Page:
St. Paul Fire & Marine Ins. v. Holland Realty, Inc.: Broker Denied Insurance Coverage

An Idaho federal court has decided that a lawsuit’s allegations fell into insurance policy’s exclusion section.

Holland Realty, Inc. (“Brokerage”) was one of four real estate brokerage firms named in a class action brought by purchasers alleging violations of the federal antitrust laws for an illegal tying arrangement. The lawsuit alleged that when purchasers would acquire undeveloped lots from a builder, they would agree to build a house on the lot. Brokerages would receive a commission from the sale based on a percentage of the projected value of the property as developed, not the actual sale price for the undeveloped lot. The court eventually dismissed the class action lawsuits- click here to read a summary.

Prior to dismissing the class action lawsuit, the trial court severed Curtis and Gwendolyn Blough’s (“Buyers”) lawsuit against the Brokerage and allowed it to proceed as a stand-alone lawsuit. Prior to severing, the court dismissed some of the Buyers’ allegations, and so the only remaining allegations against the Brokerage were antitrust allegations (federal and state) and violations of the state’s consumer protection act.

St. Paul Fire & Marine Insurance Company (“Company”) filed a separate action seeking a declaratory judgment that it had no duty provide insurance coverage to the Brokerage in the Buyers’ lawsuit. The Brokerage had purchased a real estate liability insurance policy (“Policy”) from the Company, which was in effect when the Buyers filed their initial lawsuit against the Brokerage.

The Company argued that it had no duty to provide coverage to the Brokerage, as the policy excluded claims based on antitrust violations and improperly charged commissions. The Company also argued that it was entitled to reimbursement for its costs in defending the Brokerage in the initial lawsuit because the court had dismissed all of the covered claims. The Company had issued a “reservation of rights” letter at the outset of that lawsuit, informing the Brokerage that would provide the Brokerage a defense but was reserving certain rights.

The United States District Court for the District of Idaho ruled that the Company did not have a duty to provide a defense or indemnify the Brokerage in the current lawsuit but the Brokerage did not need to reimburse the Company for the earlier defense. The court first considered whether the exclusions eliminated the Company’s duty to provide a defense in the current lawsuit.

The Policy excludes all losses that result “from any actual or alleged violation of any securities, anti-trust, or restraint of trade laws.” While the Brokerage conceded that the exclusion covered the federal and state antitrust allegations, the Brokerage argued that this exclusion did not cover allegations made under the state’s consumer protection act. The Brokerage based its argument on the fact that this exclusion used to contain language specifically excluding claims involving consumer protection laws, but the Policy had dropped this language and so now these claims were no longer covered by this exclusion. The court disagreed with the Brokerage, finding that consumer protection laws are designed to punish those who violate trade laws. Thus, the court ruled that the exclusion covered the consumer protection allegations.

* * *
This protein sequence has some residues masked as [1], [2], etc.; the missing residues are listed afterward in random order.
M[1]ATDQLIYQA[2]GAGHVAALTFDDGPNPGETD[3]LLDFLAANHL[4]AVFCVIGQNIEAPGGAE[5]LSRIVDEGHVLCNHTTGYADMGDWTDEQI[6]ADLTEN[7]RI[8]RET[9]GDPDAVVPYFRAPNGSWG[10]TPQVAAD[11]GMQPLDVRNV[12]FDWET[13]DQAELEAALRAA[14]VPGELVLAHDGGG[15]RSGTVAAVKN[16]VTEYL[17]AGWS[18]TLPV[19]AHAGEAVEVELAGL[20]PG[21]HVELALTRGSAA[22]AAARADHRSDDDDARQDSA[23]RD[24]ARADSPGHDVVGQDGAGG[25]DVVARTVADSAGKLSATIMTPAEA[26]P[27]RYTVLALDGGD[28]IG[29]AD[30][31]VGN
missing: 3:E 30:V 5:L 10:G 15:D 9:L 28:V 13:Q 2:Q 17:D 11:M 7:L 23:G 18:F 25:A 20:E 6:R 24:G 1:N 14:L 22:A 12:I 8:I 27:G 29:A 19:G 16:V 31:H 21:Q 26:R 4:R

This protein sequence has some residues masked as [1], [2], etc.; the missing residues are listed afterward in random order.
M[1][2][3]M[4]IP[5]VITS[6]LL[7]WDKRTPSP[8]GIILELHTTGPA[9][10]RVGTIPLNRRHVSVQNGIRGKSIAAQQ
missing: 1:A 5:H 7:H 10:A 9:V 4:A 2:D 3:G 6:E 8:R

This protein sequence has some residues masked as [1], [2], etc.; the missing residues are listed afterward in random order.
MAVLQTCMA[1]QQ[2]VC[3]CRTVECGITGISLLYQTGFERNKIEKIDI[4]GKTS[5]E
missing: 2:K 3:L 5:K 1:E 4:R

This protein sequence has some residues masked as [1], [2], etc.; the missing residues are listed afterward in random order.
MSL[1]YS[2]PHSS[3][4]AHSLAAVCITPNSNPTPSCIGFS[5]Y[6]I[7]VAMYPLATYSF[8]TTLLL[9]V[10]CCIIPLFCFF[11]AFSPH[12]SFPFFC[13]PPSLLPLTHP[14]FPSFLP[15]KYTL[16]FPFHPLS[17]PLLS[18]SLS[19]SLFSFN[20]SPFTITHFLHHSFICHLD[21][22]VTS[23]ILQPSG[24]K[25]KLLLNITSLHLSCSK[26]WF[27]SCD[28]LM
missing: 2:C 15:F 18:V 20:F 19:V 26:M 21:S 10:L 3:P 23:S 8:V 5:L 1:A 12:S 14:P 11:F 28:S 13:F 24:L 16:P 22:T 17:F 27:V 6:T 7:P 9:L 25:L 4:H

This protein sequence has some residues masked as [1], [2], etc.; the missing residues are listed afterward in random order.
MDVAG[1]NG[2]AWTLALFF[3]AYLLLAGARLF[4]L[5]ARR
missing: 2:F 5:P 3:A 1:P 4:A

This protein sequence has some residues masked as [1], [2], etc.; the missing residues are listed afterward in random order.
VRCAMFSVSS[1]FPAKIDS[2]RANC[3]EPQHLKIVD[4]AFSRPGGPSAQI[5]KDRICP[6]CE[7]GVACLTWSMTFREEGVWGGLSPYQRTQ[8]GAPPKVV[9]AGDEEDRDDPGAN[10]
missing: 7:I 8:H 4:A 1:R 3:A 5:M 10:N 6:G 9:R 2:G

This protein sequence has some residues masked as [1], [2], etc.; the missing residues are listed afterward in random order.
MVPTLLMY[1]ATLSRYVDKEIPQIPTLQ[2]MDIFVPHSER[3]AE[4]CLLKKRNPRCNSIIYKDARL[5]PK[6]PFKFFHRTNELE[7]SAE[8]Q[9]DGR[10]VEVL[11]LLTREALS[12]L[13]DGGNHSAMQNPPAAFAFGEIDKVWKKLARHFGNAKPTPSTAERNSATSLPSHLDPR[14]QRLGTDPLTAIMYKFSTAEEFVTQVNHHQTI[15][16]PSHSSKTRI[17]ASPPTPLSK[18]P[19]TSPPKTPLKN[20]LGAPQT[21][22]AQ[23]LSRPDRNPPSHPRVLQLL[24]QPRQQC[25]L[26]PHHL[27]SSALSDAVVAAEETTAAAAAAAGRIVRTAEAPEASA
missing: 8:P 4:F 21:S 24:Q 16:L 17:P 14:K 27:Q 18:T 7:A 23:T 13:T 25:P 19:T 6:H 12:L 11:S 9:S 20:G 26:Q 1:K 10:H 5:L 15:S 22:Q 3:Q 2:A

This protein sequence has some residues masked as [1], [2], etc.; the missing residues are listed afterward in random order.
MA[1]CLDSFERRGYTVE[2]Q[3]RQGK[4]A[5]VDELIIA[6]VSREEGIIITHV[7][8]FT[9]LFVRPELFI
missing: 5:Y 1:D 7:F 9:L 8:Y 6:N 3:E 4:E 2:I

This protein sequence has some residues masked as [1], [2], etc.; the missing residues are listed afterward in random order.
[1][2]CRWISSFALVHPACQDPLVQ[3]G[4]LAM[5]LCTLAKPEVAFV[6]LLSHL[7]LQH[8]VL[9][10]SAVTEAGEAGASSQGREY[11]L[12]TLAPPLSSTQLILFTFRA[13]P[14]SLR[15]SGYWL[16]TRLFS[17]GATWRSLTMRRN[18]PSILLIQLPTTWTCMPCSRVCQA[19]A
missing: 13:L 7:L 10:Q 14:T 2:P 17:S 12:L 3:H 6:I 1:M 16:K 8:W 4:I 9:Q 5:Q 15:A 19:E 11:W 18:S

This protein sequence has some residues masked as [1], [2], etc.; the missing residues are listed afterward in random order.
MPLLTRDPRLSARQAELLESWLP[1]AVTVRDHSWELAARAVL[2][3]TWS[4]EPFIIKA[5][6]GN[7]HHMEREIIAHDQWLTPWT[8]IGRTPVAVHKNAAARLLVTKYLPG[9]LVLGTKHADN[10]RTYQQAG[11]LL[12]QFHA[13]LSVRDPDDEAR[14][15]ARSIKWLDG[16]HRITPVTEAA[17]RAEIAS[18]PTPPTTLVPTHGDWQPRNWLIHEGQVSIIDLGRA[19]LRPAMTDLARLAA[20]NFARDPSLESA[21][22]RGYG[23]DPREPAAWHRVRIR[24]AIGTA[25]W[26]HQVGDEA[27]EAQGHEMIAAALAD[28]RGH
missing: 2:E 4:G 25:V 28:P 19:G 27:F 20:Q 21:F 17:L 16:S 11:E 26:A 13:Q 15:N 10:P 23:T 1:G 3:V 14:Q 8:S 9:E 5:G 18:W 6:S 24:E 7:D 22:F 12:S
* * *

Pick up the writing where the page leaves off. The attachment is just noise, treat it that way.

The court also found that another exclusion removed the Company’s duty to provide coverage to the Brokerage. The policy excluded all losses for “fees, deposits, commissions or other charges to your real estate professional services.” The Company argued that this exclusion applied here because all of the Buyers’ allegations revolved around an allegedly improper commission charged by the Brokerage. Since return of the commission was the relief sought in the consumer protection allegations, the Company argued that there should be no coverage for these allegations.

The Brokerage argued that the consumer protection act provided additional damages to a successful litigant, such as attorney’s fees and other costs, and so there were other potential “losses”. The court agreed with the Company that the Policy excluded any losses from improperly charged commissions because that was the triggering “loss” in the Policy, and so this exclusion also removed the Company’s duty to provide coverage to the Brokerage.

Next, the court considered the Company’s request for reimbursement of the money expended defending the original lawsuit. While courts generally allow insurance companies to seek reimbursement, they impose specific requirements on what the insurance company must do to recover their costs, such as specific language in the policy or in the reservation of rights letter. Neither the Company’s reservation of rights letter nor the Policy contained any language about seeking reimbursement of defense costs, and so the court ruled that the Company was not able to recover its costs from the Brokerage for its defense of the earlier lawsuit.

St. Paul Fire & Marine Ins. v. Holland Realty, Inc., No. CV07-390-S-EJL, 2008 WL 3255645 (D. Idaho Aug. 6, 2008). ). [This is a citation to a Westlaw document. Westlaw is a subscription, online legal research service. If an official reporter citation should become available for this case, the citation will be updated to reflect this information].

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